Meanwhile, the president’s unpredictability and Twitter outbursts have inevitably engendered quite a lot of market uncertainty, which, as you know, investors don’t like. This has prompted several big-name hedge fund managers to weigh in.

One such manager is value investor Seth Klarman, who oversees $30 billion as head of Boston-based Baupost Group. He tends to be media-shy, but Klarman is no slouch. In the last 34 years, he’s lost money in only three. He’s one of the very few money managers to receive open praise from Buffett himself.

Anyway, in his annual letter to investors, Klarman raised concerns that Trump’s protectionist policies and deep tax cuts could seriously hamper economic growth, both domestically and abroad, by isolating the U.S. from global trade and adding significantly to the already-bloated national debt.    

“Exuberant investors have focused on the potential benefits of stimulative tax cuts, while mostly ignoring the risks from America-first protectionism and the erection of new trade barriers,” he wrote. You can read more of Klarman’s letter over at Andrew Ross Sorkin’s DealBook.

Managers at hedge fund firm Carlson Capital, which controls over $8 billion, share many of the same concerns, telling investors recently that Trump’s trade policies could “cause a global depression and a major equity market decline.”

Even for some money managers who were initially excited by Trump—Ray Dalio and Jeff Gundlach among them—reality is beginning to set in.

Gold Gains on Uncertainty

Trump, the art of the deal

Last year, central bank policy and negative real interest rates drove the gold rally. This year, it seems to be uncertainty over Trump and other antiestablishment leaders, which is convincing the smart money to make wagers on the yellow metal, often seen as a safe haven during shaky times. So far in 2017, it’s up close to 7 percent, compared to the S&P 500’s 2.6 percent. In fact, if you compare this year’s price action to last year’s, they look remarkably the same, with a dip in December before the Federal Reserve raised rates. Although past performance is no guarantee of future results, gold could gain another $100 an ounce this year if it continues to follow the same trajectory.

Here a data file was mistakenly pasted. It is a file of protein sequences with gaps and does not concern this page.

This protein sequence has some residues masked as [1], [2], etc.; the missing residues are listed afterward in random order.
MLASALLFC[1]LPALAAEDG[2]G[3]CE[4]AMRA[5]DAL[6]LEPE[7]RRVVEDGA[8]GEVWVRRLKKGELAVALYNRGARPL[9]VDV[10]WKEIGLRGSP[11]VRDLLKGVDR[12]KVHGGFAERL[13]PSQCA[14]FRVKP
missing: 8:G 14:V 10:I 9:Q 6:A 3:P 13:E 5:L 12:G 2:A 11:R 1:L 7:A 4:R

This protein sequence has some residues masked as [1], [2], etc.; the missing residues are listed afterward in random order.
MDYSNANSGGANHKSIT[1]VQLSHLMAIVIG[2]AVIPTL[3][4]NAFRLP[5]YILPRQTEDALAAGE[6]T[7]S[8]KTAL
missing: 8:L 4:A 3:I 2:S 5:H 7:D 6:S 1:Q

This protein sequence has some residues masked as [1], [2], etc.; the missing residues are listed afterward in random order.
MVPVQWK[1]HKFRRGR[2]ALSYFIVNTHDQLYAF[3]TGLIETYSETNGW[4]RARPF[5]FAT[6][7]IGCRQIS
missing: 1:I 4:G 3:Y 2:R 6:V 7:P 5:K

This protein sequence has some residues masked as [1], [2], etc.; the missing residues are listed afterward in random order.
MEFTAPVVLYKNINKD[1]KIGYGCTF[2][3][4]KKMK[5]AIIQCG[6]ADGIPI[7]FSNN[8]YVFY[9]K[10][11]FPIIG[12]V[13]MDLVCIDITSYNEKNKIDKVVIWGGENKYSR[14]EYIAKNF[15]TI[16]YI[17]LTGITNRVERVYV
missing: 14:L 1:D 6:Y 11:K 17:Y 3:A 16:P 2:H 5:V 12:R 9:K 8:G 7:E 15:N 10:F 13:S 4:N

Gold Continues to Mirror Price Action from Last Year
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Among those who are bullish on the yellow metal is Stanley Druckenmiller, the legendary hedge fund manager who dumped his gold the same day he learned Trump had been elected. Before that, it was the number one holding in his family office account. Now he’s back, telling Bloomberg he “wanted to own some currency and no country wants its currency to strengthen. Gold was down a lot, so I bought it.”

Higher demand has been good for both junior and senior gold miners, which recently crossed above their 200-day moving averages.

Junior and Senior Gold Miners Above Their 200-Day Moving Averages
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The NYSE Arca Gold Miners Index was up for an incredible seven straight days ended Monday, while the MVIS Global Junior Gold Miners has made positive gains in eight of the nine previous days.

Germany Brings Home More of Its Gold

Hedge fund managers aren’t the only ones whose demand for gold is strong. For the sixth straight year, central banks continued to be net importers of the metal in 2016, with China, Russia and Kazakhstan leading world consumption.

Germany repatriated 216 metric tons of gold in 2016

Although it might not have purchased any gold in 2016, the Deutsche Bundesbank, Germany’s central bank, ramped up its repatriation program, bringing home some 216 metric tons from vaults in New York, according to the Wall Street Journal. In 2011, former Fed Chair Ben Bernanke said central banks held gold simply because it’s tradition. I think the reason goes much deeper than that. Gold is money—it has been ever since the first gold currency appeared in China more than 3,000 years ago—and Germany’s efforts are proof of that.    

 

All opinions expressed and data provided are subject to change without notice. Some of these opinions may not be appropriate to every investor. By clicking the link(s) above, you will be directed to a third-party website(s). U.S. Global Investors does not endorse all information supplied by this/these website(s) and is not responsible for its/their content.

The S&P 500 Stock Index is a widely recognized capitalization-weighted index of 500 common stock prices in U.S. companies.

The NYSE Arca Gold Miners Index is a modified market capitalization weighted index comprised of publicly traded companies involved primarily in the mining for gold and silver.  The index benchmark value was 500.0 at the close of trading on December 20, 2002. The MVIS Global Junior Gold Miners Index includes companies that generate at least 50% of their revenues from (or, in certain circumstances, have at least 50% of their assets related to) gold mining and/or silver mining or have mining projects with the potential to generate at least 50% of their revenues from gold and/or silver when developed. Such companies may include micro- and small-capitalization companies and foreign issuers.